Some Neuros Make DMT Choice Harder than It Should Be

Some Neuros Make DMT Choice Harder than It Should Be

More than 15 disease-modifying therapies (DMTs) are available in most high-income countries to treat multiple sclerosis (MS). DMTs come in the form of injectables, infusions, and pills. Some are new, others have been around for more than 20 years. Some have a greater possibility of serious side effects than others. Some DMTs are highly effective at slowing or stopping disease progression; others, not so much.

It’s a difficult choice to make. So, why are some neurologists making it harder? These doctors are handing their patients a medication “shopping list” and telling them to pick one. I see this topic discussed regularly in social media MS groups. Recently, a woman who needs to switch DMTs wrote that her neuro gave her a “handful of (medication) brochures” and told her to go home and decide which medication she wanted. Really?

DMT selection shouldn’t be do-it-yourself

I’ve been using DMTs for more than 20 years. I’ve been on Avonex (interferon beta-1a), Tysabri (natalizumab), Aubagio (teriflunomide), and Lemtrada (alemtuzumab). I always had the final say on which med I wanted to use, but I never had to make that decision alone without guidance from my neuro.

That’s the way a doctor-patient relationship should work. While the final DMT decision should always rest with the patient, your neurologist has the responsibility to use his or her knowledge of the meds and of you to guide you in your choice. Some factors that you both need to consider are:

  • Is the disease progressing quickly or slowly?
  • Your lifestyle: Do you work full time? Do you have a good support system and reliable transportation?
  • If an injectable DMT is in the mix, can you handle injecting yourself monthly, three times a week, or every day?
  • How much possible risk are you willing to accept in exchange for the potential of a better result?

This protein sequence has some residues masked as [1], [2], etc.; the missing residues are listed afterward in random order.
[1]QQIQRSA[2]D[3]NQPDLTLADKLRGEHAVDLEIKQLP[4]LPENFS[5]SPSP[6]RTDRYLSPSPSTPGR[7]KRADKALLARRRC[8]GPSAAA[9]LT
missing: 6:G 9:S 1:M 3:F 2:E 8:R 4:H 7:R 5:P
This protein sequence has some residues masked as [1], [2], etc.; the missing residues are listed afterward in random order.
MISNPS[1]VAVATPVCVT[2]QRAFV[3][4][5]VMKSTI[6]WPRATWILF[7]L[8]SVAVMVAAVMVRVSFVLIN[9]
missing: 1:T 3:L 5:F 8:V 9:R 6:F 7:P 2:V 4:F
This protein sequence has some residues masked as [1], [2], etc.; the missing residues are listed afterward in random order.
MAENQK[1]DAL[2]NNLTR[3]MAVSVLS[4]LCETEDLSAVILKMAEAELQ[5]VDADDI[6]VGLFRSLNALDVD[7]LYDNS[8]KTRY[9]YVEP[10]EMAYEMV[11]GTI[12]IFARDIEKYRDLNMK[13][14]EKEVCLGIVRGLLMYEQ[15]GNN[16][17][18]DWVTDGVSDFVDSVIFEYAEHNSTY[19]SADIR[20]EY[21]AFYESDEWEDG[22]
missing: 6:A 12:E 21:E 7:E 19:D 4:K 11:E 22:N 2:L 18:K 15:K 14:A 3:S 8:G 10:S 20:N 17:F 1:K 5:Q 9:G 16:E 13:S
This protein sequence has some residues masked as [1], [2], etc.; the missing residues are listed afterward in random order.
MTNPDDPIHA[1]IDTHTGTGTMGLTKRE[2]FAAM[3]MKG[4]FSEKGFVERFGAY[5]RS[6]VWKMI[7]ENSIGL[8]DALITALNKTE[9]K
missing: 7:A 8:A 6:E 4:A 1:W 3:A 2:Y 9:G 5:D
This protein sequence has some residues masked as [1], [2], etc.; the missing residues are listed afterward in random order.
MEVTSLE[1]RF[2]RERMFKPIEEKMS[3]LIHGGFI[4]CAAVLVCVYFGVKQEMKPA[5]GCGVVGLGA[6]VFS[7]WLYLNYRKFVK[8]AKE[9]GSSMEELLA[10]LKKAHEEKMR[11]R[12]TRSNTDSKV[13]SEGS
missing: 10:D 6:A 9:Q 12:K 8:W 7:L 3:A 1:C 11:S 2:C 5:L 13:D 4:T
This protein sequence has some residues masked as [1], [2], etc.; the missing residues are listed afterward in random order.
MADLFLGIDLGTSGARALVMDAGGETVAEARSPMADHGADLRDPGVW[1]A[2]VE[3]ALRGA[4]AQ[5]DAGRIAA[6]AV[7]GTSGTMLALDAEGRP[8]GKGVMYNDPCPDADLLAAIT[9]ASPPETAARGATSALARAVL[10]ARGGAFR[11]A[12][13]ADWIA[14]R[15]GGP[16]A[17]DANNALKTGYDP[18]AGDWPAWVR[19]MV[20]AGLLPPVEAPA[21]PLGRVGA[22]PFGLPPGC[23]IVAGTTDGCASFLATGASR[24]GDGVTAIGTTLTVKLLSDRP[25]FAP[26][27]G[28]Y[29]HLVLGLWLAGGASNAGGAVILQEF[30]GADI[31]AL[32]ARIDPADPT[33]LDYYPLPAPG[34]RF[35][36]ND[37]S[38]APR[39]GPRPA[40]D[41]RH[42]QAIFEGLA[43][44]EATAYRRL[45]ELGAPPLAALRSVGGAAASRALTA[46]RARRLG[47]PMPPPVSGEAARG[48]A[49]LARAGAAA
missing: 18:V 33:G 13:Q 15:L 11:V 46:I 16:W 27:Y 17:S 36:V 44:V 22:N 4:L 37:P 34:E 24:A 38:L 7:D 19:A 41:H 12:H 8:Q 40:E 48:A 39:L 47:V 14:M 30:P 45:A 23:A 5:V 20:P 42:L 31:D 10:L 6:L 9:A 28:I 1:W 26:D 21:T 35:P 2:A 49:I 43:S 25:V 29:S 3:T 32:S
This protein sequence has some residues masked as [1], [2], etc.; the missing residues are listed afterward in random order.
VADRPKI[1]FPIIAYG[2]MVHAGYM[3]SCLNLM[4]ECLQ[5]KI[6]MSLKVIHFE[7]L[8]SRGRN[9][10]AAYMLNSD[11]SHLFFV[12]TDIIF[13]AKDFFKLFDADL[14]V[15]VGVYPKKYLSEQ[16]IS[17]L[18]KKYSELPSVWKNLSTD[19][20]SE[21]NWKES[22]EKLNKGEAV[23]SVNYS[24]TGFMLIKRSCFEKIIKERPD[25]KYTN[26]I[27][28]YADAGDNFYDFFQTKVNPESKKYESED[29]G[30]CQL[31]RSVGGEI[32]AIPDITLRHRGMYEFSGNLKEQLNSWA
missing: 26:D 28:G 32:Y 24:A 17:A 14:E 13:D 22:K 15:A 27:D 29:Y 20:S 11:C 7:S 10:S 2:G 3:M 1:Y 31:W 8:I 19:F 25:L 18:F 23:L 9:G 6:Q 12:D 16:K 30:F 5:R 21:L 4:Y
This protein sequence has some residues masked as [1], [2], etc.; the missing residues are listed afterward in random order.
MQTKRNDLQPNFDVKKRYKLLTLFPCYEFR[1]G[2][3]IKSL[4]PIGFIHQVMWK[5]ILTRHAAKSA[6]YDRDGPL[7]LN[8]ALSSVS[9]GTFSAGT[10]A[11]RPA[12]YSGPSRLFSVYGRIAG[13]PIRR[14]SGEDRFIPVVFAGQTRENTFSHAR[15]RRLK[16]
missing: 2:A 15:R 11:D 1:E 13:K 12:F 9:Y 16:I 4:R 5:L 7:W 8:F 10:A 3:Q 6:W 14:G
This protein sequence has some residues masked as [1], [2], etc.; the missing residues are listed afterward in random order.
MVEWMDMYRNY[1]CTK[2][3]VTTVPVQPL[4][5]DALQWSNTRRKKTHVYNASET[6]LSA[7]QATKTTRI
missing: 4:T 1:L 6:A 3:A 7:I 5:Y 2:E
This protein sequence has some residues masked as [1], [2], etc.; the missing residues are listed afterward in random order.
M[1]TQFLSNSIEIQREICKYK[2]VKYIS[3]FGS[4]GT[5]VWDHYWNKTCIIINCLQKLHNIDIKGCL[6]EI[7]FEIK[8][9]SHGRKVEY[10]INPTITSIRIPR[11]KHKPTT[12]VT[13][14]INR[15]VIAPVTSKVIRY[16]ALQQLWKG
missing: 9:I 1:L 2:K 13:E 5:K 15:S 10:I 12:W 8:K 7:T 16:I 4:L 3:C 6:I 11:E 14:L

An additional and criticial consideration is whether you can afford the treatment. My impression is that cost is rarely thought of or talked about before most physicians prescribe a medication. I see nothing wrong with asking your doctor how much you can expect to pay out-of-pocket. (Or, for the doctor’s office to ask this of your insurance company).

If you feel your neurologist doesn’t know all of these things about you I suggest that you be proactive and fill in any blanks.

The final choice is yours

With all of that knowledge, you can probably narrow down the most appropriate DMT candidates for you to three or four. Then it’s time for your neuro to clearly explain why those are the best choices and to review the pros and cons of each. Then, and only then, it’s time for you to make the final choice. And your decision might be not to use any medication. That wouldn’t be my choice, but it might be yours. After all, you’re the one who’ll be living with whatever choice you make.

What has been your experience? Was your neurologist helpful when selecting a DMT or were you given “a handful of brochures” and told to do-it-yourself? How did you choose?

You’re invited to visit my personal blog at


Note: Multiple Sclerosis News Today is strictly a news and information website about the disease. It does not provide medical advice, diagnosis, or treatment. This content is not intended to be a substitute for professional medical advice, diagnosis, or treatment. Always seek the advice of your physician or other qualified health provider with any questions you may have regarding a medical condition. Never disregard professional medical advice or delay in seeking it because of something you have read on this website. The opinions expressed in this column are not those of Multiple Sclerosis News Today or its parent company, BioNews Services, and are intended to spark discussion about issues pertaining to multiple sclerosis.

Ed Tobias is a retired broadcast journalist. Most of his 40+ year career was spent as a manager with the Associated Press in Washington, DC. Tobias was diagnosed with Multiple Sclerosis in 1980 but he continued to work, full-time, meeting interesting people and traveling to interesting places, until retiring at the end of 2012.
Ed Tobias is a retired broadcast journalist. Most of his 40+ year career was spent as a manager with the Associated Press in Washington, DC. Tobias was diagnosed with Multiple Sclerosis in 1980 but he continued to work, full-time, meeting interesting people and traveling to interesting places, until retiring at the end of 2012.